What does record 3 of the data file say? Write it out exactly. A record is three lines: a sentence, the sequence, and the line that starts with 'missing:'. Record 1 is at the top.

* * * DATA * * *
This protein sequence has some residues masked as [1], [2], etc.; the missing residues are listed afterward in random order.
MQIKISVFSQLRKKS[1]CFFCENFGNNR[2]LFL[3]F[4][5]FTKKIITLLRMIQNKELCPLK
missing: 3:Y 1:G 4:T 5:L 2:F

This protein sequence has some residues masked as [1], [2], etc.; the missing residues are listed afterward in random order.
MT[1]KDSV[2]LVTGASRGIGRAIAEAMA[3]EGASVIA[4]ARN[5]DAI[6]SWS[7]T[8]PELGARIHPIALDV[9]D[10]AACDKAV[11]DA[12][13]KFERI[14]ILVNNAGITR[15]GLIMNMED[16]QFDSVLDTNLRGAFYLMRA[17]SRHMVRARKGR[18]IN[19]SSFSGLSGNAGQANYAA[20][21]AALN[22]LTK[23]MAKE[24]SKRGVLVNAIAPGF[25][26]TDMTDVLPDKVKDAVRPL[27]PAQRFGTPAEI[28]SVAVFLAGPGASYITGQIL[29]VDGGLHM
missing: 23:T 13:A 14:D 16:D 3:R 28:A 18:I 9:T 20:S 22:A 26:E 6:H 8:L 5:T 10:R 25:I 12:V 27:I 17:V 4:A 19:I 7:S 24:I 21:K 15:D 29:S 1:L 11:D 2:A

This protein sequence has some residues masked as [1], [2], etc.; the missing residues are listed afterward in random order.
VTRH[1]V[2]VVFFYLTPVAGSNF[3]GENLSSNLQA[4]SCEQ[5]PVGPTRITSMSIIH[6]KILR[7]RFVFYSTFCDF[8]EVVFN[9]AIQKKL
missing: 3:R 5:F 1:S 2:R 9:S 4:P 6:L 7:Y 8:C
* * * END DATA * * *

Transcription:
This protein sequence has some residues masked as [1], [2], etc.; the missing residues are listed afterward in random order.
VTRH[1]V[2]VVFFYLTPVAGSNF[3]GENLSSNLQA[4]SCEQ[5]PVGPTRITSMSIIH[6]KILR[7]RFVFYSTFCDF[8]EVVFN[9]AIQKKL
missing: 3:R 5:F 1:S 2:R 9:S 4:P 6:L 7:Y 8:C